Research News

Whole Earth Telescope watching 'dancing' stars

May 13, 2010 - After billions of years of twinkling and shining, some stars in the heavens appear to “dance” as they wind down. Maybe not like Elvis or Michael Jackson, but they definitely have a rhythmic beat, and some may even spin like a top.

For the next two weeks, the Whole Earth Telescope, an international network of cooperating astronomical observatories led by the University of Delaware, will be continuously monitoring three of these stars to try to figure out what's going on inside their luminous masses of cooling plasma.

Professor Hadjipanayis discusses the quest for new permanent-magnet materials in May 2010 issue of Physics Today

May 7, 2010 - A tightening supply of rare-earth elements such as neodymium, samarium, and dysprosium used in permanent magnets, catalysts, glass, polishing, and a broad range of other applications has caught the attention of policymakers in Washington, stimulated efforts to tap rare-earth deposits in North America and Australia, and spurred R&D on alternative materials.

Delaware recognized as one of the leading 'Centers for Supersolid' research in the world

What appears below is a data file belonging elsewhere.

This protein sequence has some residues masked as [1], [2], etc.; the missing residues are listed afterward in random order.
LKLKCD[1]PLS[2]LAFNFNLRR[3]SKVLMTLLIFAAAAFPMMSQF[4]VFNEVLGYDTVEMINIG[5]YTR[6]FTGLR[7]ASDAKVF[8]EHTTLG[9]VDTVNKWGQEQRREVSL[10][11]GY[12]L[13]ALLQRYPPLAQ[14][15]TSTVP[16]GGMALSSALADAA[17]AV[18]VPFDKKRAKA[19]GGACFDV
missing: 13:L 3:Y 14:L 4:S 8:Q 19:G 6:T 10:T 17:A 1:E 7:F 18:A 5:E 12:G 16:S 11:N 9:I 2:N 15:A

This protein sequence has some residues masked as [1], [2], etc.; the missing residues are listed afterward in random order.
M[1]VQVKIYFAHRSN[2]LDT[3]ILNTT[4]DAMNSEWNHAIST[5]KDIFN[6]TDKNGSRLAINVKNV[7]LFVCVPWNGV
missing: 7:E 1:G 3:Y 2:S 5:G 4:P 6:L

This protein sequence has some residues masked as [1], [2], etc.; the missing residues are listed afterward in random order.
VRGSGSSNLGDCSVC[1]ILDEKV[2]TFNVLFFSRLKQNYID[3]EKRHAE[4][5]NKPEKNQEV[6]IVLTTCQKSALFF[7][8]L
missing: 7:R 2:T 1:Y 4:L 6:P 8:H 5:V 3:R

April 27, 2010 - The upcoming international conference Supersolidity 2010 (which will take place at the Ecole Normale Supérieure, Paris, France in July 2010) will gather  the leading experimentalists and theorists around the world working on the puzzle of supersolid Helium. Among the invited speakers, University of Delaware has the largest representation with Prof. S.-T. Chui, Prof. H. Glyde and Prof. N. Mulders expected to review their latest results.

The race to create a new magnetic material

April 21, 2010 - A magnet at the heart of high-tech products such as cell phones and hybrid cars relies upon an increasingly scarce supply of the rare earth element known as neodymium. Now one of the original inventors of that magnet, Prof. George C. Hadjipanayis from the University of Delaware, hopes to create a new generation of magnetic materials that can ease or break free of that dependence. The neodymium-iron-boron magnet represents the most powerful commercial magnet available today, and has a starring role in many technologies crucial to the U.S. economy and defense.

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